In many cases, you might want some form of centralized exception handling rather than surrounding every piece of code with Try Catch blocks. You also might want some way to log and handle unhandled exceptions and forward the end user to an error page which has the same look and feel of your site collection rather than the silly error page shipped with SharePoint. In point of fact, there is nothing worse than an error being thrown at the face of the end user and you cannot figure out what caused the problem because the exception is unhandled and it is not revealed anywhere in the log files.
A great way for centralized logging, exception handling and providing a friendly error page is to employ a global exception handler at the application level. This will catch any unhandled exceptions, log them, clear them and redirect the user to a fully branded page. You can also extend your global exception handler to send notification mails to the site collection administrator informing him/her that an unhandled exception has occurred.
The way you can implement global exception handling in regular ASP.NET applications is via the Global.asax file which can enclose code that responds to application-level events. These are events that are raised at specific points during the running of the asp.net application. One of those events is the Application_Error event which fires whenever an unhandled exception occurs in the application; the next code snippet demonstrates the Application_Error event.
protected void Application_Error(object sender, EventArgs e)
// Code that runs when an unhandled error occurs
Exception unhandledException = Server.GetLastError().GetBaseException();
Commence the Windows Explorer and navigate to the physical root directory of your SharePoint web application, there you should see the global.asax file. SharePoint automatically adds this file every time you create a new SharePoint web application. If you open this file in Visual Studio, you should see the following:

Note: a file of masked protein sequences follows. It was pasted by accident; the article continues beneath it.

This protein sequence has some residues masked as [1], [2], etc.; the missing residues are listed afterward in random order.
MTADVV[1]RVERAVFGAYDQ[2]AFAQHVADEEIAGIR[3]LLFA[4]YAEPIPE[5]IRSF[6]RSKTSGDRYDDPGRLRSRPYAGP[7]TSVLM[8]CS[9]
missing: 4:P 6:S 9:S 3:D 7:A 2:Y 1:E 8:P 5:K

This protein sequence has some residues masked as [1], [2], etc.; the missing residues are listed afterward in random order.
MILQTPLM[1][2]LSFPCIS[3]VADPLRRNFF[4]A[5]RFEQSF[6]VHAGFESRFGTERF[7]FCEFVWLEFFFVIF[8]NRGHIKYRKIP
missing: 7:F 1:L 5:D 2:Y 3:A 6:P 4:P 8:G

Figure 1. Global.asax file for SharePoint web applications.
As you see, the global.asax file contains two directives. The @Assembly directive references the Microsoft.SharePoint.dll assembly, which contains the ApplicationRuntime namespace. Note that the Inherits attribute of the @Application directive instructs ASP.NET to use SPHttpApplication as the base class for the class that it dynamically creates and instantiates. Let’s use the .NET Reflector to investigate this class; the next figure demonstrates this in action. If you don’t know what .NET Reflector is, refer to the “Troubleshooting Toolbox” section at the end of the issue.
Figure 2. Using .NET Reflector to investigate SharePoint Global.asax.
As you might have concluded, you cannot trap unhandled exceptions through Global.asax; this place has been taken by the product itself. Alternatively, you need to hook into the ASP.NET HTTP pipeline by creating an HTTP Module. The next figure shows a sample HTTP Module that you can start with to create your own global exception handler.
Figure 3. Using HTTP Module to globally handle and log unhandled exceptions.